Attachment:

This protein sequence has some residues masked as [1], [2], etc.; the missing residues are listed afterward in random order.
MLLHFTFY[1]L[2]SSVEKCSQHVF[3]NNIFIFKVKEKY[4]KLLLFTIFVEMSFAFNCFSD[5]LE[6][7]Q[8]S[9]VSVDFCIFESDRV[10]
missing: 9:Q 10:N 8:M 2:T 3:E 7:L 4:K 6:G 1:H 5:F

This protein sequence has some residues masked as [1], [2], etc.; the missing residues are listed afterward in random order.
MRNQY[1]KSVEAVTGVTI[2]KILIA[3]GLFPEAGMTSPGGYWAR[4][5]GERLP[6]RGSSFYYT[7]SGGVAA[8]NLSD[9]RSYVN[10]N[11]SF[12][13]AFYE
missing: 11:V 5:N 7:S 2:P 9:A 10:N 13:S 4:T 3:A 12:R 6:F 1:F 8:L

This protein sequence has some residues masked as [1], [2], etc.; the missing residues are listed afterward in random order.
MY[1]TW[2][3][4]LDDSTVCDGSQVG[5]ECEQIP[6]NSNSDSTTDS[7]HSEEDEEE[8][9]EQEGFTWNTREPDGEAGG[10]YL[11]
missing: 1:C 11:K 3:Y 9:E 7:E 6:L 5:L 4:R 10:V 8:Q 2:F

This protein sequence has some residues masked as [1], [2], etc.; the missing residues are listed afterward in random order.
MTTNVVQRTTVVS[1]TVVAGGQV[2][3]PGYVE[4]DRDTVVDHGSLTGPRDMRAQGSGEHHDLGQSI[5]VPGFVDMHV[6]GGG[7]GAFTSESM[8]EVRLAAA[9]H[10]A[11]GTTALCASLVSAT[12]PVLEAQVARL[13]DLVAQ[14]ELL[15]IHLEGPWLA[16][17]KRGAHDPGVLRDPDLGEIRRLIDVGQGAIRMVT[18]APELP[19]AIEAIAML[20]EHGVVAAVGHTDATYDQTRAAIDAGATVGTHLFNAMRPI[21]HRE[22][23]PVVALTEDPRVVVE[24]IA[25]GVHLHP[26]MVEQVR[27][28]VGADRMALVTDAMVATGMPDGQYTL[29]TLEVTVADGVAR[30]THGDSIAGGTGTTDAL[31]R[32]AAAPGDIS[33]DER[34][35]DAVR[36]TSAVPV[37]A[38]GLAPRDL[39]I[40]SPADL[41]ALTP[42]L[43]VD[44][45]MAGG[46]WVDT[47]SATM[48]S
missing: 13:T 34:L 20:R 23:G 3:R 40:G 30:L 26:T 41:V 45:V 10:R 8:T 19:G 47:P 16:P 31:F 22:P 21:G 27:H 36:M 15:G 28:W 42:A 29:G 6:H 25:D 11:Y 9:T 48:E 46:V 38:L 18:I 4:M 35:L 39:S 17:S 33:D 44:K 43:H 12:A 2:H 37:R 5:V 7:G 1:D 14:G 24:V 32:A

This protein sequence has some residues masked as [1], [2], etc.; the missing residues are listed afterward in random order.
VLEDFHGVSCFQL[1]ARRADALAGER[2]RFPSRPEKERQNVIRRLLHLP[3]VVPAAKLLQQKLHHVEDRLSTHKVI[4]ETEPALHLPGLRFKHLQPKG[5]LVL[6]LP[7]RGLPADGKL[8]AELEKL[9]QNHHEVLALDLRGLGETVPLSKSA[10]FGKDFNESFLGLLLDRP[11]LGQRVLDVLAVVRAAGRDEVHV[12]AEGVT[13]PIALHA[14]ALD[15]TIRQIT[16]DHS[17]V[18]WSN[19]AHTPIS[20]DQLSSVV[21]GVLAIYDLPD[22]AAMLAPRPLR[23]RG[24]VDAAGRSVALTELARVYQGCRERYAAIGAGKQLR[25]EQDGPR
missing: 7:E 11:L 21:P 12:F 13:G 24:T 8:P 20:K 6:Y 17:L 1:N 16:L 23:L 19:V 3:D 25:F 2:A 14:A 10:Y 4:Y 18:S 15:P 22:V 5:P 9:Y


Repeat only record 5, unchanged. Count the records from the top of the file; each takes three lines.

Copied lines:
This protein sequence has some residues masked as [1], [2], etc.; the missing residues are listed afterward in random order.
VLEDFHGVSCFQL[1]ARRADALAGER[2]RFPSRPEKERQNVIRRLLHLP[3]VVPAAKLLQQKLHHVEDRLSTHKVI[4]ETEPALHLPGLRFKHLQPKG[5]LVL[6]LP[7]RGLPADGKL[8]AELEKL[9]QNHHEVLALDLRGLGETVPLSKSA[10]FGKDFNESFLGLLLDRP[11]LGQRVLDVLAVVRAAGRDEVHV[12]AEGVT[13]PIALHA[14]ALD[15]TIRQIT[16]DHS[17]V[18]WSN[19]AHTPIS[20]DQLSSVV[21]GVLAIYDLPD[22]AAMLAPRPLR[23]RG[24]VDAAGRSVALTELARVYQGCRERYAAIGAGKQLR[25]EQDGPR
missing: 7:E 11:L 21:P 12:F 13:G 24:T 8:P 20:K 6:Y 17:L 1:N 16:L 23:L 19:V 3:D 25:F 2:A 14:A 10:Y 4:Y 18:S 15:P 22:V 5:P 9:Y